This is a City of Lost Things.ImageThis is the story of two of them.

This is not a big house. Did I say house? Apartment. I dwell in a small apartment. Yes, I have a lot of shelves, and yes, some of my books are not even on shelves but just stacked along the wall, but, still, there is only so much space here. It’s not like, say, The Strand Bookstore with its eighteen miles of books.

So how is it that I can’t find two books, two good-sized books? Big books. The books I wrote about this weekend. Lost! And now I can’t post what I wrote because I need to include some photos of the books in my post. (Below: Not the lost books, just an illustration of the situation:)ImageWhen a library loses a book, she loses a part of her memory. And no one wants to lose her memory. Of course, many memories aren’t worth saving, and many books (as I like to point out to LW) are not worth keeping around when space is as limited as mine is. Short-term books, I call them, like short-term memories. But these lost books are long-term books, important placeholders in my chronicle. So where the heck are they?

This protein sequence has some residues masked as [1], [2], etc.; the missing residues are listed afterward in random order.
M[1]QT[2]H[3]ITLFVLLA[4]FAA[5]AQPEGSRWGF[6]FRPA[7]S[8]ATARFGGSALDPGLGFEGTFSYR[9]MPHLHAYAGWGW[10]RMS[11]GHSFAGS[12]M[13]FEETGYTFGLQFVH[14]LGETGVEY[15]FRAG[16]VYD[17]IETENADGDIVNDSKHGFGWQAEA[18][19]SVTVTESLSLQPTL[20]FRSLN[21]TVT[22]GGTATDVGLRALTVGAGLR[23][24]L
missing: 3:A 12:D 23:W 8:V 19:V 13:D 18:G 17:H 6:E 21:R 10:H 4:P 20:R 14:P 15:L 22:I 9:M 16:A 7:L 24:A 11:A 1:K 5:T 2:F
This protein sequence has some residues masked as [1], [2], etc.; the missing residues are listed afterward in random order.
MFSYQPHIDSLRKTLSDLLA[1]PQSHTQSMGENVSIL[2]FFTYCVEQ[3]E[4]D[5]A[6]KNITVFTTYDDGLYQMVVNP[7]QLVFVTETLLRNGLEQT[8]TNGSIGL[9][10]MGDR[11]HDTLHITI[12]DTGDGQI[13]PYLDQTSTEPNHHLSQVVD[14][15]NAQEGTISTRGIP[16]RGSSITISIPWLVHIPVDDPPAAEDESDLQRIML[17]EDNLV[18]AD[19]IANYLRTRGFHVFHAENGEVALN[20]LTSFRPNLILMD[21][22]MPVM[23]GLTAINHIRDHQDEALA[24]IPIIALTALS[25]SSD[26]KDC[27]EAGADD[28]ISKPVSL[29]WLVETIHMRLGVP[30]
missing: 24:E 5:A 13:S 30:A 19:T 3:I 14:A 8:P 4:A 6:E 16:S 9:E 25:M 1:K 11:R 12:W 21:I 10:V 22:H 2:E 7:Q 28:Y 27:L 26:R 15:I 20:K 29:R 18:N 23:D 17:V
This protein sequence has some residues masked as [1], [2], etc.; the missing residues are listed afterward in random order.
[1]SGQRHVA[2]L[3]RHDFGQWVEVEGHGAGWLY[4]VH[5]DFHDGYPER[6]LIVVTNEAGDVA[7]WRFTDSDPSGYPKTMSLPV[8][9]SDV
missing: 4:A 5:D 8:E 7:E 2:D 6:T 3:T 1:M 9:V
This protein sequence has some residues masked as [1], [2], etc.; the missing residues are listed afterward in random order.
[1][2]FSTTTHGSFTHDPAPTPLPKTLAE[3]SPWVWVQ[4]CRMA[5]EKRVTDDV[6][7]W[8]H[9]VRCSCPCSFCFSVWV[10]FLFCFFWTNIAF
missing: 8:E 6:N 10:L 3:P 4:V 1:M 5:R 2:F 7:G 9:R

You can make them out in this picture, cropped from a photograph taken four or five years ago—they’re the two anthologies of children’s literature to the right of the Jules Verne biography. Their places are now, oddly enough, occupied by anthologies of science fiction and horror stories.


LW reminds me that the books I seek are not technically “lost,” they have just been misplaced. Or placed elsewhere. Great. Someone once wrote—probably in one of those books that got labeled short-term and was passed on when it should have been kept as long-term—that fear arises when something is not where it should be, is not in its right place. Like a skeleton in the closet or a finger in the pickle jar or a centipede anywhere. So if you detect a note of fear here, it’s because there seem to be forces at work removing things from where they should be. And putting them where they should not be. Be afraid. Be very afraid.